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American Hotels

The Illustrated London News, vol. 43, no. 1218, p. 193.

August 22, 1863


Most travellers agree in pronouncing the American hotels to be the most perfect establishments of the kind ever constructed--in fact, the Americans could never get on without them. They partake of the characteristics of the large hotels on the Continent of Europe and those of ordinary boardinghouses. Their peculiarities are at first very distasteful to an Englishman who has been used to the quiet, homelike comforts of the good old-fashioned country inns; but in a short time the novelty wears of[f], and a hundred advantages are discovered that make them preferable to those of any other country in the world. But this superiority only exists when the hotel is a large and first-rate establishment, of which kind there are several in every important city throughout the States, and one at every point where great lines of traffic meet; but when the hotel is of a second or third rate character it is most wretched, and often dirty and disgusting, and to an Englishman positively intolerable. There is an attempt to imitate the splendour and showy appearance of a first-rate hotel without the completeness and fitness of other portions--as, for instance, the walls of the dining-room may be covered with a fine crimson and gold flock paper, while the tables are of deal, on tressels, and the floor without carpet or any other covering, filthily dirty. Similar unpleasant peculiarities will be found throughout the house; for, unfortunately, cleanliness is not considered by the proprietors of the smaller American hotels the first element of comfort; but in such as the Fifth Avenue and the New York Hotels, in New York, the accommodation and price at which it is obtained, are not to be equalled elsewhere.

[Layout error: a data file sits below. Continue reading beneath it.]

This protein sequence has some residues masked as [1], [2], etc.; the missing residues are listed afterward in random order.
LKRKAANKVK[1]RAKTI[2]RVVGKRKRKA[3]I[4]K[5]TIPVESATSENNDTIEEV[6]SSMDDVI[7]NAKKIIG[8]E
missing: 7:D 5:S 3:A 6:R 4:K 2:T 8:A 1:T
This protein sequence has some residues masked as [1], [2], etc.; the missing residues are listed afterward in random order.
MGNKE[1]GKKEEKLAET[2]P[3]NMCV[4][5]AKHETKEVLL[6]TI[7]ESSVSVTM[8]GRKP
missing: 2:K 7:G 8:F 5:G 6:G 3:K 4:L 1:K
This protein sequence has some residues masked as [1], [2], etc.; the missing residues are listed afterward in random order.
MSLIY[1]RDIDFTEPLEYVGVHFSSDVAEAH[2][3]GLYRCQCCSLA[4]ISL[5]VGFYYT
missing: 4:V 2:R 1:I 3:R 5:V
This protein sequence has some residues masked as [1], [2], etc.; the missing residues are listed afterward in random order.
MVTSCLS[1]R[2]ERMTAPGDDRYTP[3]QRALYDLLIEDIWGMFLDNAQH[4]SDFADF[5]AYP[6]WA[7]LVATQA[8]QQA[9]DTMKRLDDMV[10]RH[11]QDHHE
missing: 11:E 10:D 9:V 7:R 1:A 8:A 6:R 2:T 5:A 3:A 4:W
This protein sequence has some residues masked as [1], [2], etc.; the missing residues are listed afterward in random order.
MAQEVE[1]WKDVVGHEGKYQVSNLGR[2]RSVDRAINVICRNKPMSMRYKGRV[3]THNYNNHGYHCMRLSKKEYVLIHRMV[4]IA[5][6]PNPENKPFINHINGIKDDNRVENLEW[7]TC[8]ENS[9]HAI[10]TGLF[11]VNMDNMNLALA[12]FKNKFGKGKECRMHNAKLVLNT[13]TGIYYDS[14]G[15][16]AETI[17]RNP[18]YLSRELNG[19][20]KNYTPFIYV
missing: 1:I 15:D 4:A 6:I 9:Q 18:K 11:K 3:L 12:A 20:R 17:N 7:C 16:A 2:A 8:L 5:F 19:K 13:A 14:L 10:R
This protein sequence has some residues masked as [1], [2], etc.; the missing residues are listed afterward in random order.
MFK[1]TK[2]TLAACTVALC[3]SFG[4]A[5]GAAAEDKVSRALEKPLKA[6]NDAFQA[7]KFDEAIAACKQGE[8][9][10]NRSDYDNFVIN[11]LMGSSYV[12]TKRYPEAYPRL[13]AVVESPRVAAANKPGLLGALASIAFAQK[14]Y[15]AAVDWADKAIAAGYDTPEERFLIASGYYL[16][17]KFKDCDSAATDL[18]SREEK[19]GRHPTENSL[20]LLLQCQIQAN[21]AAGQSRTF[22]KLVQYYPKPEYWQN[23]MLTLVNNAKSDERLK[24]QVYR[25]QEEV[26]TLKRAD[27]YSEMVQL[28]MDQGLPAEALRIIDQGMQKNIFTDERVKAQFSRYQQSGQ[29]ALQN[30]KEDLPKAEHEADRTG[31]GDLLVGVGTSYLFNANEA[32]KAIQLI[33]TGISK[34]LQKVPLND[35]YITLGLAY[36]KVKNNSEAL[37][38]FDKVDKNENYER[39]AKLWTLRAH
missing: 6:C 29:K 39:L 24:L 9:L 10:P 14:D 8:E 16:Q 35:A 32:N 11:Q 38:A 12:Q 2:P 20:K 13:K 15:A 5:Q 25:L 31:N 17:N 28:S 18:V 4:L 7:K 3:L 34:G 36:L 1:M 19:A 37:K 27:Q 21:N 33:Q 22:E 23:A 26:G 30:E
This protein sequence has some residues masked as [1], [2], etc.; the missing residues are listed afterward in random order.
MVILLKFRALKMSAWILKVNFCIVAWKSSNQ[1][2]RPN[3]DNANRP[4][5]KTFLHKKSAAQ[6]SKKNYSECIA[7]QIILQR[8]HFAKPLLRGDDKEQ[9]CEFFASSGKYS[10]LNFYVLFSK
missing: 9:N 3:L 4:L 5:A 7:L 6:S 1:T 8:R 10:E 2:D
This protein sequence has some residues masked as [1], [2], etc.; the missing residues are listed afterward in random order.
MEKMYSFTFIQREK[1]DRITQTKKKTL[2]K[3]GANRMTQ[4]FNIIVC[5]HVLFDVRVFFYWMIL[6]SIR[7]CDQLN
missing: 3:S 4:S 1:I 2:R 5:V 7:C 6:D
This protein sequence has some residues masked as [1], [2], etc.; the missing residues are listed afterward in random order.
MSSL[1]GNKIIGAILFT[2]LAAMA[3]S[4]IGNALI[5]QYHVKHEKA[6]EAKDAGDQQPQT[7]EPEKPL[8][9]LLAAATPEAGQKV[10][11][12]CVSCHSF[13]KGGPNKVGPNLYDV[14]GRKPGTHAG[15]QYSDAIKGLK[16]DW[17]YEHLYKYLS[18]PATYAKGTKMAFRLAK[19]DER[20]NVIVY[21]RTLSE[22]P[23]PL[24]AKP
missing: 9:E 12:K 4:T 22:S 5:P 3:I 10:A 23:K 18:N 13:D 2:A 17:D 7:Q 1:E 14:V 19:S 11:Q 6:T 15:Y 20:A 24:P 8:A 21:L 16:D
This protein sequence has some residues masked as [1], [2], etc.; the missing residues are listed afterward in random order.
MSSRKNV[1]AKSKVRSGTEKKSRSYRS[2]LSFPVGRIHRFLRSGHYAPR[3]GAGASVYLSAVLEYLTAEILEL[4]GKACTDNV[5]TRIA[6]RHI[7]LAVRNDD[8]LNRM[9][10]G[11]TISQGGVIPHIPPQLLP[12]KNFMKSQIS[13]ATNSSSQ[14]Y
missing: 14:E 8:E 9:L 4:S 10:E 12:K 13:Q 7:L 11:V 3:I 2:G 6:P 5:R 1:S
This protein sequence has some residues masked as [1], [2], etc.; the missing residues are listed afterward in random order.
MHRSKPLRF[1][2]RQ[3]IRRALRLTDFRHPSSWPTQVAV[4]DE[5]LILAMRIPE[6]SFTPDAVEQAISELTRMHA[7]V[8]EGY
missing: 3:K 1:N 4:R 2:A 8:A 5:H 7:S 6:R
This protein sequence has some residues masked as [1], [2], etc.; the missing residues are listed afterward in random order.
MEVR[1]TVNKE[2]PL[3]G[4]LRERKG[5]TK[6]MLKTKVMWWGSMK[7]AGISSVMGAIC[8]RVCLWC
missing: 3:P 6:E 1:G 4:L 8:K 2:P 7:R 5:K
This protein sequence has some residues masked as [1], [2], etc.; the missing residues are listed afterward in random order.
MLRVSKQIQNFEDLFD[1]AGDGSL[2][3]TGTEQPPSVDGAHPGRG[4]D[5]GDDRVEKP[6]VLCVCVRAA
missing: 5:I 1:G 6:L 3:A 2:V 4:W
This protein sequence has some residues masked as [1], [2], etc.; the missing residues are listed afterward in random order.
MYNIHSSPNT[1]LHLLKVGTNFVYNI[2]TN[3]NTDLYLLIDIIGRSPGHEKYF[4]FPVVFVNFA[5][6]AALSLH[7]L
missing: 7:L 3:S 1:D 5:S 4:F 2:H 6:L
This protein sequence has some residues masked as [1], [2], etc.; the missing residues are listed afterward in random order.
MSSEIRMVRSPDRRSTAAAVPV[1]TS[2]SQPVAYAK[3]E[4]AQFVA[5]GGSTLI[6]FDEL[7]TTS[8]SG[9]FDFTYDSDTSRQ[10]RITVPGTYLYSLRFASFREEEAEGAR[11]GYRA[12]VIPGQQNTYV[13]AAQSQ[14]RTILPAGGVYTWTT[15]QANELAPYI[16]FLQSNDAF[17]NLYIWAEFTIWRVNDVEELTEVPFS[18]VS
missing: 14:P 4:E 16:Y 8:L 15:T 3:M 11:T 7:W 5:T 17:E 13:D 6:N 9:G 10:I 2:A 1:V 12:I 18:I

The charge at a first-class house is nearly the same throughout the States. It is ten shillings per day, which includes breakfast, luncheon, dinner, tea or supper, and separate bedroom, as well as all charges for attendance of waiters, chambermaids, and porters, and also for cleaning boots. Wines, beer, and spirits are charged extra. The dinner in either of the hotels in New York we have mentioned is a positive banquet, as everything the season produces is found upon the tables in abundance, however expensive it may be to procure it. The other meals are supplied on an equally liberal scale.

Some of the finest hotels in the United States are to be met with at those places where visitors resort for the summer season, as at Saratoga and Niagara Falls. The subject of our Illustration is an hotel in the neighbourhood of the Falls, called Monteagle House. It is not one of the largest of the kind, which are only opened during the season at the Falls, but approaches more to the character of the railway hotels in England, it being situated close to the suspension-bridge which connects the New York Central Railway and the Great Western Railway of Canada together. It is beautifully situated, close to the Niagara River, and has fine views from its upper stories of the Great Falls and the surrounding country, both in Canada and the United States.

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